SUKKUR: With the flood season approaching fast, the shortage of executive engineers in the irrigation department might make it difficult to manage the overflowing canals and barrages in the coming days.
The recent postings and transfers of five executive engineers at Sukkur Barrage speak volumes of the sorry state of affairs at the irrigation department. The engineers have been posted to and transferred from the Sukkur barrage in the last 17 days of the current month. On the other hand, Guddu and Kotri barrages are in an even worse position as there is no executive engineer to oversee the running of the installation while several engineers now hold multiple charges.
After the former Sukkur barrage executive engineer, Muhammad Murad Mahar, was transferred, a grade-17 officer, Zareef Khero took over the charge. He was, however, transferred hardly a week later. Subsequently, the charge was given to Hyderabad project director, Abdul Rehman Nizamani.
Unfortunately, he too was removed when the chief minister visited Sukkur barrage and discovered that he was not present there. Nizamani had been busy handling a situation in Hyderabad but the honourable chief minister was so irked by his absence that he ordered to suspend him.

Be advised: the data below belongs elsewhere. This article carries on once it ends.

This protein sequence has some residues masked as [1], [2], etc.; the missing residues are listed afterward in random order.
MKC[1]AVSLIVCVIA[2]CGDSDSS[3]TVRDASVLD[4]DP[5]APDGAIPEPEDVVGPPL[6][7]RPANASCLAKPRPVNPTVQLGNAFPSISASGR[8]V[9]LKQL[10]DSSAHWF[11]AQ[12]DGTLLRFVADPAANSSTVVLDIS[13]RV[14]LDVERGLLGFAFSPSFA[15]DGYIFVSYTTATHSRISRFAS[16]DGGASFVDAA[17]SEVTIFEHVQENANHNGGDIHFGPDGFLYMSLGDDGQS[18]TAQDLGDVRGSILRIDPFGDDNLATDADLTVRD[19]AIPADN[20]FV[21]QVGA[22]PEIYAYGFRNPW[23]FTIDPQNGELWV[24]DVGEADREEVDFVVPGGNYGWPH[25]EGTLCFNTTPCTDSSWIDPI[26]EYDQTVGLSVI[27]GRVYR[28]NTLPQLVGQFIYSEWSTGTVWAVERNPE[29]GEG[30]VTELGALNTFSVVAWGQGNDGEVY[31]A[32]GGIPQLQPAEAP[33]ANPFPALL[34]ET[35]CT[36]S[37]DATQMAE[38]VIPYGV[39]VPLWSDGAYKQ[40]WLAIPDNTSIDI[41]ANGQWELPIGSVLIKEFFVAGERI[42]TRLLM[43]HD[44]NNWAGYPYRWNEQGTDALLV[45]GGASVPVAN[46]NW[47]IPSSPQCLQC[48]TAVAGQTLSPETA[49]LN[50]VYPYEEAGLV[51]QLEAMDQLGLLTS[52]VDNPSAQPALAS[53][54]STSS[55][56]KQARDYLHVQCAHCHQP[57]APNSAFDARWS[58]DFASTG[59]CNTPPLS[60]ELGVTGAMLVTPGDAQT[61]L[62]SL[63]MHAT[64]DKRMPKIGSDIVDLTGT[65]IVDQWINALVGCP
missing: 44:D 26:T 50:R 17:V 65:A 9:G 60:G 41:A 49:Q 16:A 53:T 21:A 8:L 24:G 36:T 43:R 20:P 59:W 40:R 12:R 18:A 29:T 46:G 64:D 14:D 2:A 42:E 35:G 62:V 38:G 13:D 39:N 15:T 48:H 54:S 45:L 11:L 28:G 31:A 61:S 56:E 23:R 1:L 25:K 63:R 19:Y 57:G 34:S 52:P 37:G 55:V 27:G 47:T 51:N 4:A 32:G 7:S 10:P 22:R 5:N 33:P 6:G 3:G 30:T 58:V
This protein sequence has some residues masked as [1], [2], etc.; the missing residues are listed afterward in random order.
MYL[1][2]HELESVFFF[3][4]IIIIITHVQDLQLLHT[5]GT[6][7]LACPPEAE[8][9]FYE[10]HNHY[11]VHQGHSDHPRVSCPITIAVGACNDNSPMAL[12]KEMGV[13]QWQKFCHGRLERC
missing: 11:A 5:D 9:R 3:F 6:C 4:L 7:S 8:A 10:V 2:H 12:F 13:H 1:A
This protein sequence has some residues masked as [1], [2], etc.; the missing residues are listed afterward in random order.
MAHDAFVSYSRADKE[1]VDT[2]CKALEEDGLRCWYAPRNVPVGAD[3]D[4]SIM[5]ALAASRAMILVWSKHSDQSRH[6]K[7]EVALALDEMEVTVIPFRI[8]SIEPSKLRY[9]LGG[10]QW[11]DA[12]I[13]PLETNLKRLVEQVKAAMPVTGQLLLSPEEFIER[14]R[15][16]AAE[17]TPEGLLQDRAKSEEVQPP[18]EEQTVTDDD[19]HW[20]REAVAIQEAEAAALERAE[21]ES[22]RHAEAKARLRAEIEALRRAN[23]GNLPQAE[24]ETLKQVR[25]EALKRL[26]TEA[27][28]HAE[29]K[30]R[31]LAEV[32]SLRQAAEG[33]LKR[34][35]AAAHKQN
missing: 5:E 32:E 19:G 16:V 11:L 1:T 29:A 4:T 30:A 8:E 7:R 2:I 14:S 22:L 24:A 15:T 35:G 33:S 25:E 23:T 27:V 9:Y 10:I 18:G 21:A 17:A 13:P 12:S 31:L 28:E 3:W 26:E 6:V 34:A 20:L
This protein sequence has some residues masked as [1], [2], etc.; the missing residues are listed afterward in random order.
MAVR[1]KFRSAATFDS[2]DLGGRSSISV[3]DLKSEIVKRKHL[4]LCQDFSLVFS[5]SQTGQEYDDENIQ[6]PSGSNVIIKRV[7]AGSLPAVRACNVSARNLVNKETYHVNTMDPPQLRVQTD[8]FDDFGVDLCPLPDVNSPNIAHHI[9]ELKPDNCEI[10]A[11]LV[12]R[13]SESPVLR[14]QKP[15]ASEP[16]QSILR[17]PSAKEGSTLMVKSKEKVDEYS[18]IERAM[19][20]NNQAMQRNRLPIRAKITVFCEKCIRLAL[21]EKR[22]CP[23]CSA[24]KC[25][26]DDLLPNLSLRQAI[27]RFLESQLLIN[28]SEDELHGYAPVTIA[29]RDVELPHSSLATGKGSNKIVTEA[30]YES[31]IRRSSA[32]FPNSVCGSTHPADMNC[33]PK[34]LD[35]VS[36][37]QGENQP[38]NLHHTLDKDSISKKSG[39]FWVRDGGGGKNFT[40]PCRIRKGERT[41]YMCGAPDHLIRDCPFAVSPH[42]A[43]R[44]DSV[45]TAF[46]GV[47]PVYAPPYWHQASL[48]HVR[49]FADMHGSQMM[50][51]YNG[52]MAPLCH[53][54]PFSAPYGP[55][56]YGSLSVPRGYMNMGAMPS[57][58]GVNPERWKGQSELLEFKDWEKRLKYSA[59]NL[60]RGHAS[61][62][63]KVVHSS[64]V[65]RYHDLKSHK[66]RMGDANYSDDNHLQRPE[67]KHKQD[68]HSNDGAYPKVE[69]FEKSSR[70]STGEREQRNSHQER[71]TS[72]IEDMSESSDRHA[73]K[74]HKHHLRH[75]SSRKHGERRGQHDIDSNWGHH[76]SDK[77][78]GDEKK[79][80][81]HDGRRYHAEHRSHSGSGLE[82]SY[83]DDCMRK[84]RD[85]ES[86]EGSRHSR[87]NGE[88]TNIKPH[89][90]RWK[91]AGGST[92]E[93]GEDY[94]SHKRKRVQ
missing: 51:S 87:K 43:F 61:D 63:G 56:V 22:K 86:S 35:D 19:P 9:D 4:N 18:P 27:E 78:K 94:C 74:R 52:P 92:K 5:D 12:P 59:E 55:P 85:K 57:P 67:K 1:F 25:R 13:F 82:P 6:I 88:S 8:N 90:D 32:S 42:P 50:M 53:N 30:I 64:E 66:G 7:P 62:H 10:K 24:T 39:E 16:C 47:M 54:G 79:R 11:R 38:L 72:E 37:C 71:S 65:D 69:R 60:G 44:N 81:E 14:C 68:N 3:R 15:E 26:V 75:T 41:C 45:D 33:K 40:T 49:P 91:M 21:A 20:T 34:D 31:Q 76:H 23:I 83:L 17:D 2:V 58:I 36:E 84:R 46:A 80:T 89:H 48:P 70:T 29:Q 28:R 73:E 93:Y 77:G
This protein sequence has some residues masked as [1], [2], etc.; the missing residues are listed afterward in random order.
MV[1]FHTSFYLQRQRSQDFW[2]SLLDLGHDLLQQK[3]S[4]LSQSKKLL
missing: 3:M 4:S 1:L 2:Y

The charge was then handed over to Khairpur West executive engineer, Bahadur Ujjan. His posting lasted hardly 24 hours, however, and the charge was yet again transferred to Mirpur Mathelo’s irrigation executive engineer, Abid Naich. He will also look after his former division.
Furthermore, Dad division’s executive engineer, Amjad Memon, is also looking after the charge of three more divisions, including the Kandiaro division, Moro division and the Nusrat division. There is also no executive engineer posted to Warah division, which is being looked after by the superintendent engineer.
According to sources in the irrigation department, the months of June, July and August are very sensitive as the likelihood of floods increases during these months. The department has to release water into the canals according to the indent and due to the absence of executive engineers, junior officers are unable to manage the process properly. Growers have been decrying shortage of water in different places. The government, however, has been neglecting the issue and has posted junior officers on senior posts due political influence.
A meeting of the departmental promotion committee was held two days ago after a lapse of 10 years. The committee promoted around 70 senior engineers from grade 17 to grade 18. The decision was, however, stayed by the Sindh High Court till June 30, as some of the engineers had filed a petition against the promotions.
Sukkur barrage chief engineer Ahmed Junaid Memon, who is also looking after the charge of Larkana, confirmed the shortage of executive engineers. He said that the government has not held a meeting of the DPC since a long time due to which many senior officers are waiting for their promotions. According to Memon, the only solution is to convene a DPC meeting and promote senior engineers so they can take over the charge of these barrages.
Published in The Express Tribune, June 20th, 2014.
Comments are moderated and generally will be posted if they are on-topic and not abusive.
For more information, please see our Comments FAQ